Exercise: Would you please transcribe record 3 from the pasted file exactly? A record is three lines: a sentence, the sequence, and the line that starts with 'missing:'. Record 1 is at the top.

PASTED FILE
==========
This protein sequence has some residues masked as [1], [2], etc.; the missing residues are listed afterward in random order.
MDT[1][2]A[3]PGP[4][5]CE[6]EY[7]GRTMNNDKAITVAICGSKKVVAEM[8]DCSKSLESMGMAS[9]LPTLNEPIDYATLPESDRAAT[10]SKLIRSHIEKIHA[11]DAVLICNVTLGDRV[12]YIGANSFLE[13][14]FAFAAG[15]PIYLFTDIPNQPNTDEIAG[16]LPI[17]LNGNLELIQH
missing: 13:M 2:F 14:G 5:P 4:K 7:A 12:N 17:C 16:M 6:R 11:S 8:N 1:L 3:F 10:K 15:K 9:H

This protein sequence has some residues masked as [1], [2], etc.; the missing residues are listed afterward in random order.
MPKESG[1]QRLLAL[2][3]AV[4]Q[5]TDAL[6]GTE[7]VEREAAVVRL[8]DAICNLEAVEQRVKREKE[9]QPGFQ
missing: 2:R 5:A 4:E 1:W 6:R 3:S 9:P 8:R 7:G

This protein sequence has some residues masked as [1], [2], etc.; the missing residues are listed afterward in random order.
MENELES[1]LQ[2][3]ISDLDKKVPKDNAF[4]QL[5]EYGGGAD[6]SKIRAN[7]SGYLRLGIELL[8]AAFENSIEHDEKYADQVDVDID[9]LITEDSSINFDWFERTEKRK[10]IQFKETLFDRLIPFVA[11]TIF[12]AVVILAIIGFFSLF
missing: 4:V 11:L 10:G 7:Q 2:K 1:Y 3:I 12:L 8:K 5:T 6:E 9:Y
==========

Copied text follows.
This protein sequence has some residues masked as [1], [2], etc.; the missing residues are listed afterward in random order.
MENELES[1]LQ[2][3]ISDLDKKVPKDNAF[4]QL[5]EYGGGAD[6]SKIRAN[7]SGYLRLGIELL[8]AAFENSIEHDEKYADQVDVDID[9]LITEDSSINFDWFERTEKRK[10]IQFKETLFDRLIPFVA[11]TIF[12]AVVILAIIGFFSLF
missing: 4:V 11:L 10:G 7:Q 2:K 1:Y 3:I 12:L 8:K 5:T 6:E 9:Y